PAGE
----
(Primerica, Citigroup and other stock prices brought current in this update.)
NEW YORK (
was the top performer of the financial sector Thursday in its trading debut following the insurance unit's spinoff from
surged after Citigroup priced the initial public offering of 21.36 million shares at $15 per share, above the proposed $12 to $14 range. Citigroup raised $320 million on the offering, which is made more impressive when factoring in the increased offering size, which Citigroup upped from 18 million shares.
Primerica is being spun off from Citigroup, having been acquired in the late 1980's by Sandy Weill.
of the insurance unit in November as part of the bank's ongoing overhaul to raise cash.
Primerica shares were lately trading 34% higher at $20.10, well above the $15 pricing. Citigroup shares, meanwhile, were up 2.5% to $4.15.
was another U.S. bank stock on the rise after CEO Jamie Dimon wrote in a letter to shareholders that the bank could increase its annual dividend to a range of 75 cents to $1 per share if economic conditions improve and potential regulatory reform is settled.
Dimon also wrote that the bank plans to expand the bank's investment and private banking divisions by adding 500 bankers, investors and other staff to its private bank this year. JPMorgan was lately up 1.1% to $45.20.
Also among the U.S. bank stock winners,
Bank of America
gained 1% to $18.02,
tacked on 0.4% to $31.25, and
inched 0.1% higher to $170.79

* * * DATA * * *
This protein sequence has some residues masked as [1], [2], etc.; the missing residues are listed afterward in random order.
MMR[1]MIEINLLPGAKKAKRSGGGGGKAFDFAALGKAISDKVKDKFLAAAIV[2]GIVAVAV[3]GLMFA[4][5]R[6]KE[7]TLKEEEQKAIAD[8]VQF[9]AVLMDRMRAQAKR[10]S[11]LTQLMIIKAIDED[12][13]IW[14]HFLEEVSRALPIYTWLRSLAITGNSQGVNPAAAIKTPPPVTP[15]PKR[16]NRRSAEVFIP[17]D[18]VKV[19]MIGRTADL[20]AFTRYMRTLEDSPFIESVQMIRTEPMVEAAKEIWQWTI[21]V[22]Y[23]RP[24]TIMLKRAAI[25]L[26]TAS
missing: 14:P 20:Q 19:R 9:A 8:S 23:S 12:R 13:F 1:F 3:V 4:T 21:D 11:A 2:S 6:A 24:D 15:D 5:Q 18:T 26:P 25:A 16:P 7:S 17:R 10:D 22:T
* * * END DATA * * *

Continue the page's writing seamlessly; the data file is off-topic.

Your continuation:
rose nearly 4% after a report in
The Wall Street Journal
that the bank's U.S. brokerage unit is laying off nearly 200 employees, or 1.2% of its work force, including about 25 managing directors.
The job cuts come as UBS's new wealth-management chief in the U.S., Robert McCann, reorganizes to compete against larger rivals such as Bank of America,
and Wells Fargo, the
says, citing people familiar with the matter.
UBS shares trading in New York were lately up 35 cents, or 2.2%, to $16.63.
In other overseas bank news,
is in talks with hedge-fund giant
York Capital Management
to take a minority stake in the investment firm, according to a report in
The Wall Street Journal
The talks could still collapse midway, people familiar with the matter told the newspaper. But the developments suggest that at least some Wall Street players expect Washington rule makers will allow big financial firms to continue owning stake in hedge funds.
Credit Suisse shares were advancing 1.1% to $51.92.
Among analyst moves, Keefe Bruyette & Woods upped 2010 and 2011 earnings estimates for several asset managers, including
, among several others.
The firm also upgraded Legg Mason and Janus Capital to outperform from market perform. Legg Mason added 5.8% to $30.33, and Janus shares increased 2.7% to $14.68.
-- Written by Robert Holmes in Boston
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